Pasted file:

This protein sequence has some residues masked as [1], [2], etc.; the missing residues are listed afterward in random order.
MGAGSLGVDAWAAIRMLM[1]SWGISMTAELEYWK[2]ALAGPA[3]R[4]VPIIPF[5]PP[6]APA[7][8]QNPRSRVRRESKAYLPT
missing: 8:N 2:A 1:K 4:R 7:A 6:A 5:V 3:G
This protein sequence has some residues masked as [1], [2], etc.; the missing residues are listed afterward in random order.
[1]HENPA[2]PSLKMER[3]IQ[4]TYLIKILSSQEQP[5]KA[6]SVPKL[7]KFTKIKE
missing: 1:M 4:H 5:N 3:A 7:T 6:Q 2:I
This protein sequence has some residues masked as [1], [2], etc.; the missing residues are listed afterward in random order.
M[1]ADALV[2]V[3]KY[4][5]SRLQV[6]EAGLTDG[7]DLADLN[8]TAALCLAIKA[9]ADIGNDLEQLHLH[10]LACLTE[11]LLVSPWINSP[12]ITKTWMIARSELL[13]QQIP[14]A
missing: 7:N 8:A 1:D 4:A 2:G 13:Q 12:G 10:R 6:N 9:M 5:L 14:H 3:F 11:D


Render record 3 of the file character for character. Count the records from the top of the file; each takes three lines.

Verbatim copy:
This protein sequence has some residues masked as [1], [2], etc.; the missing residues are listed afterward in random order.
M[1]ADALV[2]V[3]KY[4][5]SRLQV[6]EAGLTDG[7]DLADLN[8]TAALCLAIKA[9]ADIGNDLEQLHLH[10]LACLTE[11]LLVSPWINSP[12]ITKTWMIARSELL[13]QQIP[14]A
missing: 7:N 8:A 1:D 4:A 2:G 13:Q 12:G 10:R 6:N 9:M 5:L 14:H 3:F 11:D